10. Have fun!
Typesetting is definitely a way to express creativity. You DO have a lot of creative freedom when typesetting, and you really can get really artistic with it. Especially with the shouting, you can totally knock yourself out making crazy shouts with all the neat stuff Photoshop can do with the text. If you feel like you can make something look really cool, go for it.
Thanks for the awesome side...just downloaded like 10-20 interesting fonts xDQuote:
Yea XD (lol Shinwei)Originally Posted by Shinwei
11. Take a break.
Typesetting for an extended period of time puts a huge amout of strain on the eyes, as you have to be very precise in text placement. Take 10 minute breaks every once in a while, and continue on later.
Great tips, thank you. Started using them and I thought I'd drop by and show you my appreciation.
awsome tips, thanks
I disagree with these points and I wouldn't recommend them.Originally Posted by Shinwei
3- I hate this. My reasoning is this: It's a rush job. By "rush job," I mean a faster way around the actual work. That means mistakes can be done and are sometimes overlooked (Or even go unnoticed). Common example; You make the your "box" for text, and you have a word that is longer than the box. Let's say "Extraordinary". The box will automatically split the word onto the next line. No problem with that, but, it's where it splits the word that becomes a problem. Extraordinary is not split extraord*inary. Another problem with this would be that the text in the bubbles often look mis-positioned and you go back to the base method; The click and separate yourself method.
To me, this is really a way to typeset faster without learning anything else useful for scanlations. You do the first method, "click on your document and start typing" (By the way, here's my tip for any typesetter: Never type out the sentences yourself. Always copy-paste them from a .txt file.) you learn, with the proper counseling of course, a Quality Checking method. And that is to check if the text in bubbles are centered.
4- Okay, now, I don't really disagree with this, I just wouldn't make this my priority. This would be my second priority as a typesetter. I personally try to get more or less equal lines. If I could get this, great. If not, I'll go for the diamond shape.
Also, I do agree with having the first and last line as being thinner. If the top line is bigger than the middle line, it looks ridiculous.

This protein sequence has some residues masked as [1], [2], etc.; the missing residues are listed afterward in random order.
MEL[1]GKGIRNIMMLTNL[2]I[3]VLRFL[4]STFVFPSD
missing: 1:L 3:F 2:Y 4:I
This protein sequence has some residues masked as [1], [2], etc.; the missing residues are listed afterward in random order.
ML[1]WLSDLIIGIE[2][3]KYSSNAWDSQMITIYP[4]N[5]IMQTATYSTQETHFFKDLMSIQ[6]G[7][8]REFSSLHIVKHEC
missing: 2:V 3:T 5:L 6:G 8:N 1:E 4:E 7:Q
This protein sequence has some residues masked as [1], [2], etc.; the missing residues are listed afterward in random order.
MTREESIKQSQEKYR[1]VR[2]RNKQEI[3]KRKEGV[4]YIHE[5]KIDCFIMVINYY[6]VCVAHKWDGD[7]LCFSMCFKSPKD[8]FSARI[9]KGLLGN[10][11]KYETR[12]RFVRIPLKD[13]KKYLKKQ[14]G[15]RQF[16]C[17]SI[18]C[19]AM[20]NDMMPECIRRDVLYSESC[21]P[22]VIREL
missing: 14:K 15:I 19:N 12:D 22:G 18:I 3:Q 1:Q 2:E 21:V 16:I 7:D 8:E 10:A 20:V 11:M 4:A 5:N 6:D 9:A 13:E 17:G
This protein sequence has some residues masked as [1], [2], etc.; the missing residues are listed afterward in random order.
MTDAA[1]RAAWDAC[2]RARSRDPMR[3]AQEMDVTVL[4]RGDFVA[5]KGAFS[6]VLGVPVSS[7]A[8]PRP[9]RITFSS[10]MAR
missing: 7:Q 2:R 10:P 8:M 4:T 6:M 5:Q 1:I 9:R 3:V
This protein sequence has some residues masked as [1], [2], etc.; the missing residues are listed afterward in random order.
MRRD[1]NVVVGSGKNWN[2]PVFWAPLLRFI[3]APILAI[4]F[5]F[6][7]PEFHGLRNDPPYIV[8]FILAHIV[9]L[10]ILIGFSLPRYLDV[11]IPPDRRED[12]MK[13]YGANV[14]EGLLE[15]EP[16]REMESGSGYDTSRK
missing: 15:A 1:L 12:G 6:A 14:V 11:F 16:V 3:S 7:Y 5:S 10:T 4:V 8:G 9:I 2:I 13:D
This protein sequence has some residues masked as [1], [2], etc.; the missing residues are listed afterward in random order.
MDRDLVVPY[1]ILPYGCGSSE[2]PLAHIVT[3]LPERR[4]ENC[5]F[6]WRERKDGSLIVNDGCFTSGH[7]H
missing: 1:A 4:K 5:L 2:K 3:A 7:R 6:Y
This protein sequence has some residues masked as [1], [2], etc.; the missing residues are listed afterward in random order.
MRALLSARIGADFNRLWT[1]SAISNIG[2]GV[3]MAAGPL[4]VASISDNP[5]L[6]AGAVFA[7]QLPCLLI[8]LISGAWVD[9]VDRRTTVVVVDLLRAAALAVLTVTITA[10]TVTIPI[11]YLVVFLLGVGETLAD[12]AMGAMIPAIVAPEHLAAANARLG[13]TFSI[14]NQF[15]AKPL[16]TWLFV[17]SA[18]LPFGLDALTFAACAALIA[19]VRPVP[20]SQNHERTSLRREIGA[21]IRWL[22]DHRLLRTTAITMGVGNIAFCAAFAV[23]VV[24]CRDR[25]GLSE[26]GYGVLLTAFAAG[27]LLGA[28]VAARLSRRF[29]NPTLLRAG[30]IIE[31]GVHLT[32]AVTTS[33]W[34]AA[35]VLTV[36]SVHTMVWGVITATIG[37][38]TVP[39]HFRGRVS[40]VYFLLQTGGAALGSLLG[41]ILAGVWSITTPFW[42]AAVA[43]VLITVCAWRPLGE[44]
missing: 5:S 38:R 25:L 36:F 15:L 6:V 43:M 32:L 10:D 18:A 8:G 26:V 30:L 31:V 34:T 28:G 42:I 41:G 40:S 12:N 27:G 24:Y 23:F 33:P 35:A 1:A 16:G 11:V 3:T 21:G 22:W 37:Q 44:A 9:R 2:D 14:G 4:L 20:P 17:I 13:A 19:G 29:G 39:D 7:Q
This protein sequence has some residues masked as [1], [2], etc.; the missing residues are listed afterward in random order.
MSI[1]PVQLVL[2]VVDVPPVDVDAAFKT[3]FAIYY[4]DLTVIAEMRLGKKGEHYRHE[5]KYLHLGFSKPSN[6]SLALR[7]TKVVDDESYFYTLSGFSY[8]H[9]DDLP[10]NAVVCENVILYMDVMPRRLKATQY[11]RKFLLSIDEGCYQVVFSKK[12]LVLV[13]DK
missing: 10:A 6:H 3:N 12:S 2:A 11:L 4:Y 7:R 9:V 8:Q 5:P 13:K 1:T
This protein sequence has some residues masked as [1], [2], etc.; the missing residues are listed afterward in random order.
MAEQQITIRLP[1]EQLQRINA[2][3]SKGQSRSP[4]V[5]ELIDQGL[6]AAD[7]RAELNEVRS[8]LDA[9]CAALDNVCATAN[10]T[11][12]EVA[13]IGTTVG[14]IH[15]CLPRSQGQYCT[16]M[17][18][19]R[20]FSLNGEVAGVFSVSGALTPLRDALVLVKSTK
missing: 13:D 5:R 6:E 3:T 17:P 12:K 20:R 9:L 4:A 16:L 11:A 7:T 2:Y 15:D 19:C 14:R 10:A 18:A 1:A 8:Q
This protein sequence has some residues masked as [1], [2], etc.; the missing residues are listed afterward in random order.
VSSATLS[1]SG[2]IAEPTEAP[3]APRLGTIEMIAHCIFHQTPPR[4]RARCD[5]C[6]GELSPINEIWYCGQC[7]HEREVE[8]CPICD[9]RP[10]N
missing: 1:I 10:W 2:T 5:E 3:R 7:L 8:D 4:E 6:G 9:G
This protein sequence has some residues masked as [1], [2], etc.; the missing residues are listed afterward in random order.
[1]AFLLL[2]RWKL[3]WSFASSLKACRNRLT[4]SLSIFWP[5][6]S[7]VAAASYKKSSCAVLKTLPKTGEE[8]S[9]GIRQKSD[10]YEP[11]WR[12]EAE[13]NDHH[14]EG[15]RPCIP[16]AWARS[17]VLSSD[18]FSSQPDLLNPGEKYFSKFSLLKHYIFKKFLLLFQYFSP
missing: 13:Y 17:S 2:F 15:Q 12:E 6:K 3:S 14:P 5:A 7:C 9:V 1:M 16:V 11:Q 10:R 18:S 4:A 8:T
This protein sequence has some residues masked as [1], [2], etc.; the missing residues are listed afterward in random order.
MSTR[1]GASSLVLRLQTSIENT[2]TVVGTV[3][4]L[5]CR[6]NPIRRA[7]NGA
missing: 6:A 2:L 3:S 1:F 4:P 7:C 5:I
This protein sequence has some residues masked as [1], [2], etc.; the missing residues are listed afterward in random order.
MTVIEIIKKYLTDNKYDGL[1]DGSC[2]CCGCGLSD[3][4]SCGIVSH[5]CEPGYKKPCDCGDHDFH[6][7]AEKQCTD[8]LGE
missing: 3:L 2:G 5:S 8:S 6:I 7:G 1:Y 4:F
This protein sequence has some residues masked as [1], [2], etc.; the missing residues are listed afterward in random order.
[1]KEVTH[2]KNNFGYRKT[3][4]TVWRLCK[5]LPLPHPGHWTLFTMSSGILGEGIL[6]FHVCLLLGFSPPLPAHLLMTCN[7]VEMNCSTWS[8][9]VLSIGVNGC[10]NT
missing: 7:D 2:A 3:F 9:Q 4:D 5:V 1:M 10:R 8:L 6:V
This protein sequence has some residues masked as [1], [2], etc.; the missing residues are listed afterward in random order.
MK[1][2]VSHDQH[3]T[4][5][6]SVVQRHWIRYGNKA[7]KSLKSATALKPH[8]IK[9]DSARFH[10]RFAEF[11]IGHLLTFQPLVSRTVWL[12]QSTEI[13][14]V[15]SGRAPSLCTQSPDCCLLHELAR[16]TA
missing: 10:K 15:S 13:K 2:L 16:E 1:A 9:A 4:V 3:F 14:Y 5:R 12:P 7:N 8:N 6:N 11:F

8- Totally disagree. Italics are perfect for shout bubbles. They are showing the emotion of the character. Whether it is anger, love, sadness, etc. Don't tell me you talk the same way regularly as when you're completely pissed off. There's a difference between the two. A strong Anti-Alias just doesn't cut it. ou should use Faux-Italics. Using regular Italics could be ugly for some people, (I find it fine, but Faux-Italics is much better) but I find it fine either way.
Also, you're over-rating the Strong Anti-Alias. It's sometimes hard to notice the difference between Smooth & Strong. It sometimes looks like you're using regular talk in a shout bubble. And this makes the typesetting boring. If anything, use Faux-Bold.
Outside of those 3 points, good tips.
Thanks for adding your input GGpX. It's always nice to hear how different people think about things like typesetting.
I would have to disagree with one of your points though. I use the text box method and I think the method is fine. I can easily change the size of the text box to suit the bubble and the text I am placing in it after the fact. I can also reposition the text box as needed. I also use the information contained in Nytro's typesetting tutorial to change the height and width of my fonts within the text boxes to better fit the text bubble. In my opinion mistakes can be made no matter what method you use it is up to the typesetter and QC team to keep these mistakes to a minimum. I think each person has there own style and have developed ways that work best for them and that is in part what this forum is all about. Sharing our knowledge so that others can see if that will work for them.